chris blogs

April 2005

24apr2005 · Dynamic Variables in Ruby

Many Lisps provide dynamically scoped or special variables additionally to lexically scoped ones. Some (for example Elisp or ye olde MacLisp) even soley provide dynamically scoped variables. In fact, Scheme was the first lisp-based language to make lexical scoping popular.

Now, what’s the difference between dynamic and lexical scoping? Lexical scoping should be known to every Rubyist, as this is the usual (and the only one provided by default) way of scoping. Lexical scoping has the major advantage of enabling closures, that is, pieces of code that save their lexical environment. For example, in Ruby you can write:

def adder(n)
  v = 0                         # v is lexically scoped here
  lambda { v += n }             # v and n are accessed from the closure

add1 = adder(10)
p  #=> 10
p  #=> 20
p  #=> 30

add2 = adder(5)
p  #=> 5
p  #=> 10
p  #=> 15

But you already knew that. Not so with dynamic scope, and that’s why dynamic scope is usually avoided. However, there is one important and useful usage for dynamic scope: Providing contexts. For example, let’s say you write a currency converter in Elisp:

(defvar +eur2usd-factor+ 1.3068)    ; 24apr2005

(defun eur2usd (euro)
  (* +eur2usd-factor+ euro))

(eur2usd 10)                ; => 13.068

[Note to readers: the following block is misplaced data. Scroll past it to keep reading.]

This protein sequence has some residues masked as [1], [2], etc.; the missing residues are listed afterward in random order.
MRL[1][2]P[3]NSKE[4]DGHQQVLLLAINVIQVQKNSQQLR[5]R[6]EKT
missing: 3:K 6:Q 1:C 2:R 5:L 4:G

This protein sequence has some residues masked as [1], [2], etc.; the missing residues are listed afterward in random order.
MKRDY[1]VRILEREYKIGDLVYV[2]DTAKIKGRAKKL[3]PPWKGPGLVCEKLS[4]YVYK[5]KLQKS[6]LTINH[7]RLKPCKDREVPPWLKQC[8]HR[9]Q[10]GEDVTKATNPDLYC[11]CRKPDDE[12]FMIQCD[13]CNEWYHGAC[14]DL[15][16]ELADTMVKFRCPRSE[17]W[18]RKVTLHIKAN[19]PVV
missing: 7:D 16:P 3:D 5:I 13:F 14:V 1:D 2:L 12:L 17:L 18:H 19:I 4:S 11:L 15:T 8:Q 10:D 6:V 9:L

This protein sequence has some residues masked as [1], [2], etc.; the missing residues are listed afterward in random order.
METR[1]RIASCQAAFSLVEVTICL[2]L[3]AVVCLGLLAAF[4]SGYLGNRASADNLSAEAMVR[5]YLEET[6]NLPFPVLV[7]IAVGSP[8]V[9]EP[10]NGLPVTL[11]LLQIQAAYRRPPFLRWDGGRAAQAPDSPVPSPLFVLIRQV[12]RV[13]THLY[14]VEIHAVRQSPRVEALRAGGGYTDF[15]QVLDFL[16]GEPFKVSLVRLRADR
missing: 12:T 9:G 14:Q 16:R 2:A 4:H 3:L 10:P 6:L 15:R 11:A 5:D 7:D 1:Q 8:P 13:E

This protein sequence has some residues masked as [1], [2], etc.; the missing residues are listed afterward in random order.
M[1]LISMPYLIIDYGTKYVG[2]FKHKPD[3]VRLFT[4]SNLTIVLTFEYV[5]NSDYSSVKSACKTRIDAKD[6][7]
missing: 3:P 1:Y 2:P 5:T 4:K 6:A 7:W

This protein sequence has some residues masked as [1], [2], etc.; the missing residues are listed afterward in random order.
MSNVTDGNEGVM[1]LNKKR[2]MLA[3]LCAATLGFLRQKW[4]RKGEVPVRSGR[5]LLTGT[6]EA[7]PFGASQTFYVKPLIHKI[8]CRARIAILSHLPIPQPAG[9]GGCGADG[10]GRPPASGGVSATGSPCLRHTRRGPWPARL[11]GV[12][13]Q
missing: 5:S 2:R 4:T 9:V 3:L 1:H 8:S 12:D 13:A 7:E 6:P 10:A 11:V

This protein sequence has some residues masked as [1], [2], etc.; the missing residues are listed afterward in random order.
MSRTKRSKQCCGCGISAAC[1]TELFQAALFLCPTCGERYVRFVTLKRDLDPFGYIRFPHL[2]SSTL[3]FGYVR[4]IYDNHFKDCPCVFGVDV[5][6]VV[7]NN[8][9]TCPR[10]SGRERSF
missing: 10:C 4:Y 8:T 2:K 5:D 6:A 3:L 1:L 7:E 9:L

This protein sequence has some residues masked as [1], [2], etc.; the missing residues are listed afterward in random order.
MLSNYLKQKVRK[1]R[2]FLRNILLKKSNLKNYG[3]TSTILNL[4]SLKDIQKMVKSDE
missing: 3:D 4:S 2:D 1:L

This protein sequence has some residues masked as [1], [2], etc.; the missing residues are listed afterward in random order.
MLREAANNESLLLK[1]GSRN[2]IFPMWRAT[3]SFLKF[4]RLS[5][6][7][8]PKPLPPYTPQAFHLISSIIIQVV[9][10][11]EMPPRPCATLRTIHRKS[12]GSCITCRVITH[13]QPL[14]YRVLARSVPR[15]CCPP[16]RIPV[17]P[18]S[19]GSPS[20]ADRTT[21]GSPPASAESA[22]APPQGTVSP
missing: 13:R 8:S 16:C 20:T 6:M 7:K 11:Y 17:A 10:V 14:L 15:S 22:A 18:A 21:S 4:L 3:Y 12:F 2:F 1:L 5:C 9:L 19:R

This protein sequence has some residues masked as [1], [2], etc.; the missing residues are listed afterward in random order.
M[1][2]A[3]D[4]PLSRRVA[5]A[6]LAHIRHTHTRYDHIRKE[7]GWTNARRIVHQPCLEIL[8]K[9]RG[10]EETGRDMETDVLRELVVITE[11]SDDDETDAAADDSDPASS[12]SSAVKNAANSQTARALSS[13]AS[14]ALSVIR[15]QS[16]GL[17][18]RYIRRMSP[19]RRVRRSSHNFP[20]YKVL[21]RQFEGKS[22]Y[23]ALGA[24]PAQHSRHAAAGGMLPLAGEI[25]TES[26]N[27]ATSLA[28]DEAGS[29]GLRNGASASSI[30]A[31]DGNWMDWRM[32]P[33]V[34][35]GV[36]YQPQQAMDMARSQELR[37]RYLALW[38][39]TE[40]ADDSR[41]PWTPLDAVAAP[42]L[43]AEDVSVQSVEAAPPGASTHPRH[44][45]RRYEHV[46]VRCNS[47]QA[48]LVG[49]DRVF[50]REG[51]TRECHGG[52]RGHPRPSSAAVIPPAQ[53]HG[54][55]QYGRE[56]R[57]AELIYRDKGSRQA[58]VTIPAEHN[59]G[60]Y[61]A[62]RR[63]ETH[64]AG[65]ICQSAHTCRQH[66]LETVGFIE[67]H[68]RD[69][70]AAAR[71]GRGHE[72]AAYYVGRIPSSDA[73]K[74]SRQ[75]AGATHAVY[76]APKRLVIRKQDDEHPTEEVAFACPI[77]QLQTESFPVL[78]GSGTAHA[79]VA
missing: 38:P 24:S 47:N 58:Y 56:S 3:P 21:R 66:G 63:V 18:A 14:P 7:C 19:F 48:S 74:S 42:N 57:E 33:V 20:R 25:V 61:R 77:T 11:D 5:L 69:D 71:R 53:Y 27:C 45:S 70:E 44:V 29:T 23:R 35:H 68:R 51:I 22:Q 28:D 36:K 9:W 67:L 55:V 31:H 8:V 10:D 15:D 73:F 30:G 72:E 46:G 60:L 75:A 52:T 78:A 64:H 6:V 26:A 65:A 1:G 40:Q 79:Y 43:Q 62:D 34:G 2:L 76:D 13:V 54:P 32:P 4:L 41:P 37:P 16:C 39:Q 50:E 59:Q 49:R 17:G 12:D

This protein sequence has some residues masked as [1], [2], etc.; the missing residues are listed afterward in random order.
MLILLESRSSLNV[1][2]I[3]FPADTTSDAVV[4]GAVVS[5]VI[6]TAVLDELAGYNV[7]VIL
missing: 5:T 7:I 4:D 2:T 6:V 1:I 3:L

(eur2usd 0.77)              ; => 1.006236

Ok, that was easy. But not, let’s say we would like to know what our Euros would have been worth last year. Of course, we could globally change the factor, but that would be icky and we would need to be careful to change it back, so rather let’s dynamically rebind the value:

(let ((+eur2usd-factor+ 0.9267))    ; last year, maybe
  (eur2usd 10)              ; => 9.267
  (eur2usd 0.77))           ; => 0.713559

This may surprise you, but eur2usd looks up the dynamic value of +eur2usd-factor+, not the lexical value (which would have been 1.3068). let redefines the value during the execution of his body, so when eur2usd is called, +eur2usd-factor+ is actually 0.9267. However, after the let, everything is as it has been before:

(eur2usd 10)                ; => 13.068

Now, how can we translate this behavior into Ruby. I decided to go the way of using a thread-local variable (a Hash, actually) and add convenience functions to define and change and rebind them. Let’s see how above code looks in Ruby:

require 'dynamic'

Dynamic.variable :eur2usd_factor => 1.3068

def eur2usd(euro)
  euro * Dynamic.eur2usd_factor

p eur2usd(10)               # => 13.068
p eur2usd(0.77)             # => 1.006236

Dynamic.let :eur2usd_factor => 0.9267 do
  p eur2usd(10)             # => 9.267
  p eur2usd(0.77)           # => 0.713559

p eur2usd(10)               # => 13.068

Now, that was pretty easy. You basically just need to prefix your variable with Dynamic. to look it up. It’s also a nice sample how to extend Ruby to add new language features, by definining some convenient methods alone.

As you should use dynamic variables as globals only, it does no harm that Dynamic is implemented using a singleton. Dynamic is thread-safe however, in that you can’t change other thread’s environment, and get a new copy of the main thread’s environment.

Now, go ahead and grok the code. Happy hacking.

NP: The Distillers—Gypsy Rose Lee

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